Saturday, December 18, 2010

Peanut and Almond Brittles for Christmas

I only ever think about peanut brittle around the winter holidays. I don't know why, it would be delicious all year round. There's just something about peanut brittle that says Christmas to me. The same is true for fudge, congo squares, Ritz crackers and peanut butter sandwiched together and dipped in chocolate, spiced nuts, peanut blossom cookies and cheese balls. I tend to gain about 10 pounds between Thanksgiving and New Year's Day every year because of all of the food that I only make around this time of year. Perhaps, if I were to make these "holiday treats" more often throughout the year, I wouldn't put on holiday weight. But alas, I'll never know. Traditions are traditions and I think I'll keep mine.

I was sitting at home after volunteering at my kids' school in the morning and it hit me that I had forgotten to get any kind of Christmas gifts for the kids' teachers. Peanut brittle automatically came to mind. Who doesn't love the crunchy, caramel-y candy studded with salty peanuts? I don't know of a singe person. And I remembered that I made a killer batch of the confection a couple years ago about which my friends raved. That's what I would make for the teachers this year.

You'd be surprised just how easy it is to make your own peanut brittle. I made two batches, one with peanuts and one with almonds, in about an hour. I used two different recipes and I like the way the peanut brittle turned out better than the batch with almonds. The peanut recipe was the one every one loved a couple years ago. So that's the one I'll post. I think this recipe would be really good with cashews or almonds too.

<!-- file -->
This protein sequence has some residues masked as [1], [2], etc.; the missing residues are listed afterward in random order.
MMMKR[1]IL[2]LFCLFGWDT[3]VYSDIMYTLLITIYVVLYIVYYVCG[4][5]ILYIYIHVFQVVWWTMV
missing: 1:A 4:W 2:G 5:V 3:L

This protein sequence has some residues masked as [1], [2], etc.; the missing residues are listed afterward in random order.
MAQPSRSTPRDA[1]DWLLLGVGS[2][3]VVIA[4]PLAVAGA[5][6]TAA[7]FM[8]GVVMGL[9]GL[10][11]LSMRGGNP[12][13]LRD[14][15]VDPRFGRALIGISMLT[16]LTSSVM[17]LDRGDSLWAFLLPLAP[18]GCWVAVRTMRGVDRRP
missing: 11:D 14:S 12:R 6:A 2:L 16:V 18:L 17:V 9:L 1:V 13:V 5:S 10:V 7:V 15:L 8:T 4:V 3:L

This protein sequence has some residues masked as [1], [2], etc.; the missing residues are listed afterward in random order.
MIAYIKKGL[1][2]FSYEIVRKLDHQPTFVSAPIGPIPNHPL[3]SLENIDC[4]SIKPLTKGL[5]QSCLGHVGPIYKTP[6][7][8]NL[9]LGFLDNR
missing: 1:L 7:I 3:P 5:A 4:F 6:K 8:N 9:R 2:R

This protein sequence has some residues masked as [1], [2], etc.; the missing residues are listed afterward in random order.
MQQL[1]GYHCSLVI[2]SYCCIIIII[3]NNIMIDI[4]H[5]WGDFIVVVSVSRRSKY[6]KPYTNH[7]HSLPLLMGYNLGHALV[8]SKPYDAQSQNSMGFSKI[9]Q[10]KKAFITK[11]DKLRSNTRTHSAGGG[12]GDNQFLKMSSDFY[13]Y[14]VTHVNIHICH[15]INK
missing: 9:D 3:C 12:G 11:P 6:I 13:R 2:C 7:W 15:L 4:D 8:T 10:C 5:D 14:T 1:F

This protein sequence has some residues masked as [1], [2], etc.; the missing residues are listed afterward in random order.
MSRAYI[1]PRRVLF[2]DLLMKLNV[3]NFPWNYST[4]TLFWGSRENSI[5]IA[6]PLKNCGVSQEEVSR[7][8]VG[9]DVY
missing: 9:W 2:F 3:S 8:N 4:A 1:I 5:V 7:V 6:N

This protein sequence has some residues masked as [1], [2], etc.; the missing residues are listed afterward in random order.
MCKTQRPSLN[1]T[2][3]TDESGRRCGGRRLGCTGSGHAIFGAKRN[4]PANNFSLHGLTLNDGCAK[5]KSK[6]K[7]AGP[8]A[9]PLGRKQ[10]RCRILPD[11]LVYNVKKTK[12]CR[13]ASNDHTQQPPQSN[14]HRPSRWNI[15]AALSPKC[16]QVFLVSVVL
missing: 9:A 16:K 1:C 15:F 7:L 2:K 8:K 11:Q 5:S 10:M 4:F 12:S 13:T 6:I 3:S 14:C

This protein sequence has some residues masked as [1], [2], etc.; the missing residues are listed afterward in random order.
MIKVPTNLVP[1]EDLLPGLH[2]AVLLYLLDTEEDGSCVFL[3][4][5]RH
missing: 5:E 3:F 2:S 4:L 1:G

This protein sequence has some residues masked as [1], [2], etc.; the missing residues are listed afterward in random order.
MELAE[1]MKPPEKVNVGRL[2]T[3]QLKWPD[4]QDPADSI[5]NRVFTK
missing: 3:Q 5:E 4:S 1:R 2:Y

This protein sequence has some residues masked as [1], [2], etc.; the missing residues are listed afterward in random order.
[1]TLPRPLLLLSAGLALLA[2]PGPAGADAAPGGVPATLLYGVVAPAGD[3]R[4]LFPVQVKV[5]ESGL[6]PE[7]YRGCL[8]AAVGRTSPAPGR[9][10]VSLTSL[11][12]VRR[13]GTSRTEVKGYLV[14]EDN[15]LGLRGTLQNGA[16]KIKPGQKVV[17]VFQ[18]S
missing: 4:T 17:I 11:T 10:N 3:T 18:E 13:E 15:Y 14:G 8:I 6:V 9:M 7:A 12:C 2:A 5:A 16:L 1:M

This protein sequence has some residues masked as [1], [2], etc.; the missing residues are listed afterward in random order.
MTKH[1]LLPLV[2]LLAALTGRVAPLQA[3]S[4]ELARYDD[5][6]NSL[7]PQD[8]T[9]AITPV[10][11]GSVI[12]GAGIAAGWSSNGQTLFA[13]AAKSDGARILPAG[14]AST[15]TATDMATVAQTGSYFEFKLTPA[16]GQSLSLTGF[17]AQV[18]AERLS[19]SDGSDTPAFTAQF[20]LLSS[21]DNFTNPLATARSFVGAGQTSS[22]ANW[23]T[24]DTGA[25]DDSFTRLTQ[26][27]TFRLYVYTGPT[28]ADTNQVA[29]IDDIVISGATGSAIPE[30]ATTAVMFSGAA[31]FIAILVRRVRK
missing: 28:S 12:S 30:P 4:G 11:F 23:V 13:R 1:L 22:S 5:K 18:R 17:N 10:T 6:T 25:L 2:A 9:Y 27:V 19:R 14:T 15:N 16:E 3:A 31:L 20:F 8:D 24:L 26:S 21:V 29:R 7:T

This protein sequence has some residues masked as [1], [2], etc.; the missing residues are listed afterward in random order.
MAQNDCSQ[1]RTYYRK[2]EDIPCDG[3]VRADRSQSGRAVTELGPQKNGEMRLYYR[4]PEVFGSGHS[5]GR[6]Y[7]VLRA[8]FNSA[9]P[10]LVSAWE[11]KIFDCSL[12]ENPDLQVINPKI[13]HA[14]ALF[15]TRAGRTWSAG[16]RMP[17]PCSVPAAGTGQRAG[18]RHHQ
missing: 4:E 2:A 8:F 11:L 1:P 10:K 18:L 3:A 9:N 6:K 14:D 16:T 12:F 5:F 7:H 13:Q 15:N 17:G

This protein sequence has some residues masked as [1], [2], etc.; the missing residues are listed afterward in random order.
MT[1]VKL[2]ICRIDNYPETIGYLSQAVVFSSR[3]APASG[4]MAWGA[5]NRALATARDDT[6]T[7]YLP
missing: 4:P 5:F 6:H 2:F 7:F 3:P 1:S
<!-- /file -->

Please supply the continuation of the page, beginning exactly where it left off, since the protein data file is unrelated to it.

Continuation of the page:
Christmas-time Peanut Brittle

2 cups sugar
1 cup light corn syrup
1 cup water
 2 cups peanuts (or cashews or almonds)
1/2 tsp salt
2 Tbsp butter
2 tsp baking soda
Sea salt (optional)
Butter the bottom and sides of a half-sheet baking pan. Set aside.

Combine sugar, syrup and water in heavy 3 quart pot. Bring to boil over high heat, stirring until the sugar dissolves and add salt. Once the mixture reaches a boil, DO NOT STIR until you add the peanuts. Boil until mixture reaches 250 degrees on a candy thermometer, add peanuts.. Continue cooking, stirring often to keep the peanuts from burning, until it reaches hard crack stage, about 300-305 degrees. Remove from heat. stir in butter and baking soda. It will sputter and foam up a lot, but will settle down fairly quickly.

Pour the mixture onto the buttered pan and spread it out. (This would be a great time to add some sea salt if you want a little extra saltiness. Just a suggestion.) Let it cool to room temperature. Break into large pieces. Store in an air-tight container or zip-top bag.

This can also be dipped in chocolate, like toffee. It would probably disappear even faster that way though. Without chocolate, it should keep for a couple months if kept away from moisture, not that it's ever lasted that long at my house. StumbleUpon

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